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2. Farewell to Princeton

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pp. 35-62

The twentieth century dawned with Edgar Odell Lovett feeling on top of the world. In June of that year he was promoted to the rank of full professor of mathematics at Princeton University, with a substantial raise in pay, and that fall he and his wife began a glorious sabbatical year in Paris. Returning to New Jersey in 1901 after the Parisian so-...

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3. The Grand Tour

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pp. 63-88

Edgar Odell Lovett was making final preparations to leave Princeton University and completing the plans for his upcoming round-the-world trip, his secretary, F. Carrington Weems, still in Houston, sent him an undated Houston newspaper clipping based on an interview with Lovett in which he had explained to the reporter the purposes of his ...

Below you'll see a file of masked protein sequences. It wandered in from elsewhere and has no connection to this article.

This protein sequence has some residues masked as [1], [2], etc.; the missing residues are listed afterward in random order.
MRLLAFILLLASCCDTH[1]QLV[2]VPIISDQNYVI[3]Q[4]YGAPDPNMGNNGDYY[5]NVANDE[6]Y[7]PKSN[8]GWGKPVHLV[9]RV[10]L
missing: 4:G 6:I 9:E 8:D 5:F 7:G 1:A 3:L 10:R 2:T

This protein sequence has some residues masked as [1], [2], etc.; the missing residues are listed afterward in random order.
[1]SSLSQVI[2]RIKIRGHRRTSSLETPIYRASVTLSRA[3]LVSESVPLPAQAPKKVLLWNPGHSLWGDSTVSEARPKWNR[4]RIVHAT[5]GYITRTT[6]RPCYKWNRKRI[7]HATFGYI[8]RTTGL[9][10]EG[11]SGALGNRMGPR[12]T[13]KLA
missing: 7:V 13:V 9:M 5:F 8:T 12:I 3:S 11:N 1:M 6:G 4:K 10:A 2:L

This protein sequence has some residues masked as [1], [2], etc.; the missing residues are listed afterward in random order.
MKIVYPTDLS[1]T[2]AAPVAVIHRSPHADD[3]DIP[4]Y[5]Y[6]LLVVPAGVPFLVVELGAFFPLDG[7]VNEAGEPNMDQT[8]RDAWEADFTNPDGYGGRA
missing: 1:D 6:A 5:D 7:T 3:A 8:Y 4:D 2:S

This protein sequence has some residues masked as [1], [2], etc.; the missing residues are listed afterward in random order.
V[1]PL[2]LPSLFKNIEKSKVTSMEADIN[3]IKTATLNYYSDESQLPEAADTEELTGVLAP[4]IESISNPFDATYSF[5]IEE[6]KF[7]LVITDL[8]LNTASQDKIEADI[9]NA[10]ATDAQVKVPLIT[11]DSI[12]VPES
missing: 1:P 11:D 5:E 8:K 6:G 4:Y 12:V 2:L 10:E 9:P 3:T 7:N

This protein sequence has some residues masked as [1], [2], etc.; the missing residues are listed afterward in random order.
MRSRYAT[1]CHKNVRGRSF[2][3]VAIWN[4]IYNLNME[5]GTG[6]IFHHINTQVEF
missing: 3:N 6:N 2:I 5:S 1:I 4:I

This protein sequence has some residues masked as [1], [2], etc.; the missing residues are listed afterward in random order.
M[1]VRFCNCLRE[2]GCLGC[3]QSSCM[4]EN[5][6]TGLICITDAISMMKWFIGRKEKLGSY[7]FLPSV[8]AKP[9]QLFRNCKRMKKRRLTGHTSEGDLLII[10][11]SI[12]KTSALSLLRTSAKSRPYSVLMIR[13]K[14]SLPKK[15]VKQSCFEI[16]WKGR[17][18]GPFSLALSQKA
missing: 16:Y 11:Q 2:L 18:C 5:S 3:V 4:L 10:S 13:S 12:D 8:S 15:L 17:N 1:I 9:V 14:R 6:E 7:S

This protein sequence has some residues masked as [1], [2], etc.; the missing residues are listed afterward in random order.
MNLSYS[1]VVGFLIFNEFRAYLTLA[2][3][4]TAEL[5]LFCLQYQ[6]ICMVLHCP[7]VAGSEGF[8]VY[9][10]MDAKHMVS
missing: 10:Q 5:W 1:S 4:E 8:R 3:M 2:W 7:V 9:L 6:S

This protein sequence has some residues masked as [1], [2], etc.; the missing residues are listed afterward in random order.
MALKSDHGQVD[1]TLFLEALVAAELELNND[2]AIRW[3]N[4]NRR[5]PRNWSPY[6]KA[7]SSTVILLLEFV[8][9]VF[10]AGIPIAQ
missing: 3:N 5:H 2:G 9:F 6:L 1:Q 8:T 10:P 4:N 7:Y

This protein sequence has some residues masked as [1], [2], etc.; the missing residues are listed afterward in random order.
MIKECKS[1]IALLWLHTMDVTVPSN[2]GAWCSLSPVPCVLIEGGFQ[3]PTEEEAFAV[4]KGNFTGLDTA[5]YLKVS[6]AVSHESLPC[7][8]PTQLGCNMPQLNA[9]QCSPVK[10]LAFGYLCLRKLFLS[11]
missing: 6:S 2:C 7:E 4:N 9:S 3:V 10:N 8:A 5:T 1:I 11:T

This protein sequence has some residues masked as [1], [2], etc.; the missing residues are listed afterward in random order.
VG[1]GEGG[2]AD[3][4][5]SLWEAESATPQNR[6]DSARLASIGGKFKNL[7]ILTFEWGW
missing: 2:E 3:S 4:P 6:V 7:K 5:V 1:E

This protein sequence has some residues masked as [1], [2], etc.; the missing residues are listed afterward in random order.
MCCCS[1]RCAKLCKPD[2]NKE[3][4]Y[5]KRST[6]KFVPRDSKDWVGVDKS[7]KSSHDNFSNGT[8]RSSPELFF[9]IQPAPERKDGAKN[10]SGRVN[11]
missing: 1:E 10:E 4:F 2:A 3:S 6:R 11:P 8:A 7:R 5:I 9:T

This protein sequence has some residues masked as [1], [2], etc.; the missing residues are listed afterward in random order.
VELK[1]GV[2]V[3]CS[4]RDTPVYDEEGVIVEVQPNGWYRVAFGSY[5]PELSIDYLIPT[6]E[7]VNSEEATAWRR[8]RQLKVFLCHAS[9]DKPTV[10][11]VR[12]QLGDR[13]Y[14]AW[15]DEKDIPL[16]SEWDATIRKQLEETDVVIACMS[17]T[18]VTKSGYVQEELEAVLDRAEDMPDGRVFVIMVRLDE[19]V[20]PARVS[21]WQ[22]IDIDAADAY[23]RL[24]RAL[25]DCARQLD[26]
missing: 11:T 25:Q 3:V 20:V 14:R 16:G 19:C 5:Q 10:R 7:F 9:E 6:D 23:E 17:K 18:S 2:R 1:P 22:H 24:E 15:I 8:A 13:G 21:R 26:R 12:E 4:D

Illustrations

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pp. PS1-PS18

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4. The Launching of the New University

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pp. 89-119

When the Rice trustees engaged Edgar Odell Lovett as president of the Rice Institute for the Advancement of Literature, Science, and Art, they fully expected him personally to plan and lead the development of all phases of the new university, and that is precisely how Lovett understood his role. So when, at his initial board meeting following the...